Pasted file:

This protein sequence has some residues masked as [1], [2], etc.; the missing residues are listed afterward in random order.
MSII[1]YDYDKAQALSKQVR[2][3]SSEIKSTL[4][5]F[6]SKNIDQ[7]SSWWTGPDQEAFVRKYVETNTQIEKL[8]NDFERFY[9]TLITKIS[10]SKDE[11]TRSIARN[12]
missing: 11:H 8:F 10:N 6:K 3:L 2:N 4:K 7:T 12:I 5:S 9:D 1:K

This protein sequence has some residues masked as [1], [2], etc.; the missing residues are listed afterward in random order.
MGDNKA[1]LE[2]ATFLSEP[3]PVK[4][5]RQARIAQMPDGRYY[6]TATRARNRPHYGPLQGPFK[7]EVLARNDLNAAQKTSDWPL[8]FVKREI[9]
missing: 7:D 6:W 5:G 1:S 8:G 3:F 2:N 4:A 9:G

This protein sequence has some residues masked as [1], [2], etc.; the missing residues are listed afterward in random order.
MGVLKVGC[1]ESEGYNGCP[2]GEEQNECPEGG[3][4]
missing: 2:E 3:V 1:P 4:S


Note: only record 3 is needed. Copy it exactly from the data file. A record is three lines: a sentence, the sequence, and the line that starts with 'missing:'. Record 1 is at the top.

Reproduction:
This protein sequence has some residues masked as [1], [2], etc.; the missing residues are listed afterward in random order.
MGVLKVGC[1]ESEGYNGCP[2]GEEQNECPEGG[3][4]
missing: 2:E 3:V 1:P 4:S